• Am I packing way too much filtration material/media inside the canister and is it really required (I think so)
  • Have I purchased defective canister filters (unlikely)
  • What is the trade off betweek tuning over tanks per hour vs. extra filtration material/media inside the canister filter
  • When people say you should turn your tanks (Cichlids) over 4-6 x per hour, have they actually tested the flow rates of their own outlets

Basically after this test, I need to determine the balance between filter material/media (mechanical, biological, chemical) and how many tanks per hour are best. To me it demonstrates there is a significant misconception about how many tanks per hour is best, based on understanding the actual flow rates at the tank outlets.

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Interesting results.  Consistent with my own beliefs on the flow rates of the Nautilus 2700 UVC I've run for 2 years, although I didn't get all technical and measure it.  Thought about measuring, but never got around to it.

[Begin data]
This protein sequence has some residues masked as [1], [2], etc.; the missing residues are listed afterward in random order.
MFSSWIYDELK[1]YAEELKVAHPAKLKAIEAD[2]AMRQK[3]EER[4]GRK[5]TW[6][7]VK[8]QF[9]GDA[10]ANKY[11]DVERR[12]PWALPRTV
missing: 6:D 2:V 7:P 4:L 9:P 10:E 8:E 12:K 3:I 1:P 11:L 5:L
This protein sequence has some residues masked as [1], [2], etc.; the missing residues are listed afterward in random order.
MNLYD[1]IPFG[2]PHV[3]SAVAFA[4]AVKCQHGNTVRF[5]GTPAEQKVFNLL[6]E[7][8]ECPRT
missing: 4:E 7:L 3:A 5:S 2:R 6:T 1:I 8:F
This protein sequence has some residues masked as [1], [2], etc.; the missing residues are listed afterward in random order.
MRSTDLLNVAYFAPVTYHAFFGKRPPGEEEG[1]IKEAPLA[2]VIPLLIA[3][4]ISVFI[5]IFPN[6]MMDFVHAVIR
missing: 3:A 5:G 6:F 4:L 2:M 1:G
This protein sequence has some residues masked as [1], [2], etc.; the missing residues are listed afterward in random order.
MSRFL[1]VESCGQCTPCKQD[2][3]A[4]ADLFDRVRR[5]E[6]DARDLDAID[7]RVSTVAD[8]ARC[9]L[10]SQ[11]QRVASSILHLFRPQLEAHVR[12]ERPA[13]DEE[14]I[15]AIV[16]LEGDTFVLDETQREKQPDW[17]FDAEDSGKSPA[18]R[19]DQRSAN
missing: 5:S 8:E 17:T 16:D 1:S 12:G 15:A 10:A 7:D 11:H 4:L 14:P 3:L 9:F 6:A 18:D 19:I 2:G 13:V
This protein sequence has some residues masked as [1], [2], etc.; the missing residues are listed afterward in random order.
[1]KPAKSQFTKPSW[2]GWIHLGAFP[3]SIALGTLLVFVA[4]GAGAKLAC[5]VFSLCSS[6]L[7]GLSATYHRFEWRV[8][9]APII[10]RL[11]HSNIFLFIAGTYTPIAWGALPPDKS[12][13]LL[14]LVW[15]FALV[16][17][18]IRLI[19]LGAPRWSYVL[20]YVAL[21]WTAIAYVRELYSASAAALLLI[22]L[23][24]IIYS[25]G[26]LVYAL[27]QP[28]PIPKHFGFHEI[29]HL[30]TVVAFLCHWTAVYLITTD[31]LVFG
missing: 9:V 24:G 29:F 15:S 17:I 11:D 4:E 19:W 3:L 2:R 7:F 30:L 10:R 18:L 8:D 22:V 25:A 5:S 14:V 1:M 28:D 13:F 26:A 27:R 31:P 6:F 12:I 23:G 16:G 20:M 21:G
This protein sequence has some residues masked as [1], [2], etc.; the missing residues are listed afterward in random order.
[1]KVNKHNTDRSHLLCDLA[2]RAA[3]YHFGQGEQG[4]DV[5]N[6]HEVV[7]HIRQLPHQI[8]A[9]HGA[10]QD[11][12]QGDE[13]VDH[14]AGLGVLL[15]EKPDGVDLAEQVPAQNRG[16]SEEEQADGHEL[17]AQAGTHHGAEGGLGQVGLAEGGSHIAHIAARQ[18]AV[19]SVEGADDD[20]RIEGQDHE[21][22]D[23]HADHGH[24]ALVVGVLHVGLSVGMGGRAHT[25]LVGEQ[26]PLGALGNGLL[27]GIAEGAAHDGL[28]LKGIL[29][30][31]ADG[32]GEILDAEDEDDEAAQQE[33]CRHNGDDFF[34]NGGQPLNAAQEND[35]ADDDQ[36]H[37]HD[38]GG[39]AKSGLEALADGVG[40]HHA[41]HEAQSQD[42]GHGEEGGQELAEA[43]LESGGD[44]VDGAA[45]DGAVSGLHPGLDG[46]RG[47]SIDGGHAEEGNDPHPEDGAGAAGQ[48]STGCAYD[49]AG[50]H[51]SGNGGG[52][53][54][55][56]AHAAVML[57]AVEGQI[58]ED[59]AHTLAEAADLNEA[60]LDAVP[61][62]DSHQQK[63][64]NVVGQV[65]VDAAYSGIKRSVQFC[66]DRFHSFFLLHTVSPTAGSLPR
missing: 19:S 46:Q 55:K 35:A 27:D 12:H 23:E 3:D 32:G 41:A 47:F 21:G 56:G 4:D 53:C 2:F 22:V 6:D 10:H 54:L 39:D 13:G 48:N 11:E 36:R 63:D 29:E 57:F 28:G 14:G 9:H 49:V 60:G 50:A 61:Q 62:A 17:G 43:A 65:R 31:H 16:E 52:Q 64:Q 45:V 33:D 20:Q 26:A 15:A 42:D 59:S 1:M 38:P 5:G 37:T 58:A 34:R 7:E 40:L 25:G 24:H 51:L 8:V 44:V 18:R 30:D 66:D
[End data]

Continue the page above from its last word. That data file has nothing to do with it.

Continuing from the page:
Rather than follow some rule, I think about what the point of the filter is.  That is, to remove the fish waste in the form of ammonia, and turn it into nitrite and (eventually) nitrate.  And to keep the water looking clear.  As long as these objectives are met, the filtration is adequate.

I've got 3 6-ft tanks - exactly like yours - which have been up for 2 years now, initially running just the 2700 on each tank.  One filter started leaking, so I replaced with an FX4.  Fish populations are African cichlids in one, American cichlids in the other and planted tropical in the third - originally Discus and tetras, but now more rainbows and tetras.  Water parameters on all tanks are ideal, i.e. zero for both ammonia and nitrite.  Nitrates are in the 20-30 range for the two cichlid tanks, and 10-20 for the planted tank.

So even though I agree the Nautilus 2700 does nowhere near 2700 liters per hour, in my view the filtration is adequate.  What, specifically, would adding another filter accomplish, in terms of water parameters?